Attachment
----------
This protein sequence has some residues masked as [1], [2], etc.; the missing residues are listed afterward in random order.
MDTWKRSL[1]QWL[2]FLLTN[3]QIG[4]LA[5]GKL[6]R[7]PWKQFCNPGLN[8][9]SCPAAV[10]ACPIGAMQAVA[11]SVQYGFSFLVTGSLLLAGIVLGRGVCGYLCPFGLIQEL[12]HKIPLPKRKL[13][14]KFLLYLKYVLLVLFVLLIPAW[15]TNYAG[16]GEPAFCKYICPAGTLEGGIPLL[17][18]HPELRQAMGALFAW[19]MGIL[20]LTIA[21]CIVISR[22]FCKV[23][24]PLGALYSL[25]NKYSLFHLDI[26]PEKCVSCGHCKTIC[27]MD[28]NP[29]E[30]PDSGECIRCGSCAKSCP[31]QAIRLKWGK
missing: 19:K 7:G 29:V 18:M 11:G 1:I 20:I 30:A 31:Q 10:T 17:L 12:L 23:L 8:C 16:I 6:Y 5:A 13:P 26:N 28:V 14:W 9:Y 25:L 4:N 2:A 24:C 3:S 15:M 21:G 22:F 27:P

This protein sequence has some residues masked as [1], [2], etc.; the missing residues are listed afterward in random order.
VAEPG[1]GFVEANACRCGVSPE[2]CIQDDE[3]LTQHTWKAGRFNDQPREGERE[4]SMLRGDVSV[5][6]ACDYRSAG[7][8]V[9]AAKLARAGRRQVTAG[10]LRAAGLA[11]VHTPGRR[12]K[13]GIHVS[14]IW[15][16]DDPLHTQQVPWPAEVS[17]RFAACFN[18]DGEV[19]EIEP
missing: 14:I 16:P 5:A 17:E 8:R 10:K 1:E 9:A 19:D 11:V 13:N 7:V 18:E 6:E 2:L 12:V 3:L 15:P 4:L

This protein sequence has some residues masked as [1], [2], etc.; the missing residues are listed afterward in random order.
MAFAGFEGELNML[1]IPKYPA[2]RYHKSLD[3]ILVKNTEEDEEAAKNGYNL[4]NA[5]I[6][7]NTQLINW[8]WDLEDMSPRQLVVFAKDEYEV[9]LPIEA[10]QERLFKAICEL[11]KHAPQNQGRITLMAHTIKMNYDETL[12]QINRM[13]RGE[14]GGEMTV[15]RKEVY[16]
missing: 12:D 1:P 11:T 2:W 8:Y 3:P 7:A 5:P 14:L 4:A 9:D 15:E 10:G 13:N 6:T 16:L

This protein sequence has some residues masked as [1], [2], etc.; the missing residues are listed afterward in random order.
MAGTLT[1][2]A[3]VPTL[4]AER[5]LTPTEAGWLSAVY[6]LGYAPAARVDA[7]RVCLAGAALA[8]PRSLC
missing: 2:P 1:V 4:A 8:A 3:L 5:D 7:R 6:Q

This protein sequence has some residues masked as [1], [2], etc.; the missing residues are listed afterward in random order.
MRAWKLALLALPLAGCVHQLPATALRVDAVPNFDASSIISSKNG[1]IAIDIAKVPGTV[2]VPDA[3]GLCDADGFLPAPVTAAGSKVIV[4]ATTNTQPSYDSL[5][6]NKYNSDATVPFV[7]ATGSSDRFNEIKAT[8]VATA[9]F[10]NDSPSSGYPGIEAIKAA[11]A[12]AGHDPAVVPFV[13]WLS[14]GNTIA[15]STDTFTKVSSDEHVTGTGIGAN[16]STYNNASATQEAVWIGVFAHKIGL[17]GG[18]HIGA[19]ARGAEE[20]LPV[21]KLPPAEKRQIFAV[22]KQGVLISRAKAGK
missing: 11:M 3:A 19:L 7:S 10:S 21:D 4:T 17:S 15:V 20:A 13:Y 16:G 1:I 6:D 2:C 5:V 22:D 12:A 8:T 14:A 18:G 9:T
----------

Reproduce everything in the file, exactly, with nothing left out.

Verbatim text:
This protein sequence has some residues masked as [1], [2], etc.; the missing residues are listed afterward in random order.
MDTWKRSL[1]QWL[2]FLLTN[3]QIG[4]LA[5]GKL[6]R[7]PWKQFCNPGLN[8][9]SCPAAV[10]ACPIGAMQAVA[11]SVQYGFSFLVTGSLLLAGIVLGRGVCGYLCPFGLIQEL[12]HKIPLPKRKL[13][14]KFLLYLKYVLLVLFVLLIPAW[15]TNYAG[16]GEPAFCKYICPAGTLEGGIPLL[17][18]HPELRQAMGALFAW[19]MGIL[20]LTIA[21]CIVISR[22]FCKV[23][24]PLGALYSL[25]NKYSLFHLDI[26]PEKCVSCGHCKTIC[27]MD[28]NP[29]E[30]PDSGECIRCGSCAKSCP[31]QAIRLKWGK
missing: 19:K 7:G 29:V 18:M 11:G 1:I 20:I 30:A 31:Q 10:T 17:L 12:L 23:L 8:C 16:I 6:Y 5:A 13:P 26:N 28:V 14:W 9:Y 25:L 4:N 2:A 24:C 3:S 15:M 21:G 22:F 27:P

This protein sequence has some residues masked as [1], [2], etc.; the missing residues are listed afterward in random order.
VAEPG[1]GFVEANACRCGVSPE[2]CIQDDE[3]LTQHTWKAGRFNDQPREGERE[4]SMLRGDVSV[5][6]ACDYRSAG[7][8]V[9]AAKLARAGRRQVTAG[10]LRAAGLA[11]VHTPGRR[12]K[13]GIHVS[14]IW[15][16]DDPLHTQQVPWPAEVS[17]RFAACFN[18]DGEV[19]EIEP
missing: 14:I 16:P 5:A 17:E 8:R 10:K 1:E 9:A 19:D 11:V 13:N 7:V 18:E 6:E 2:L 12:V 3:L 15:P 4:L

This protein sequence has some residues masked as [1], [2], etc.; the missing residues are listed afterward in random order.
MAFAGFEGELNML[1]IPKYPA[2]RYHKSLD[3]ILVKNTEEDEEAAKNGYNL[4]NA[5]I[6][7]NTQLINW[8]WDLEDMSPRQLVVFAKDEYEV[9]LPIEA[10]QERLFKAICEL[11]KHAPQNQGRITLMAHTIKMNYDETL[12]QINRM[13]RGE[14]GGEMTV[15]RKEVY[16]
missing: 12:D 1:P 11:T 2:W 8:Y 3:P 7:A 5:P 14:L 4:A 9:D 15:E 10:G 13:N 6:T 16:L

This protein sequence has some residues masked as [1], [2], etc.; the missing residues are listed afterward in random order.
MAGTLT[1][2]A[3]VPTL[4]AER[5]LTPTEAGWLSAVY[6]LGYAPAARVDA[7]RVCLAGAALA[8]PRSLC
missing: 2:P 1:V 4:A 8:A 3:L 5:D 7:R 6:Q

This protein sequence has some residues masked as [1], [2], etc.; the missing residues are listed afterward in random order.
MRAWKLALLALPLAGCVHQLPATALRVDAVPNFDASSIISSKNG[1]IAIDIAKVPGTV[2]VPDA[3]GLCDADGFLPAPVTAAGSKVIV[4]ATTNTQPSYDSL[5][6]NKYNSDATVPFV[7]ATGSSDRFNEIKAT[8]VATA[9]F[10]NDSPSSGYPGIEAIKAA[11]A[12]AGHDPAVVPFV[13]WLS[14]GNTIA[15]STDTFTKVSSDEHVTGTGIGAN[16]STYNNASATQEAVWIGVFAHKIGL[17]GG[18]HIGA[19]ARGAEE[20]LPV[21]KLPPAEKRQIFAV[22]KQGVLISRAKAGK
missing: 11:M 3:A 19:L 7:S 10:S 21:D 4:T 17:S 15:V 20:A 13:Y 16:G 1:I 6:D 2:C 5:V 22:D 12:A 8:T 14:A 18:G 9:T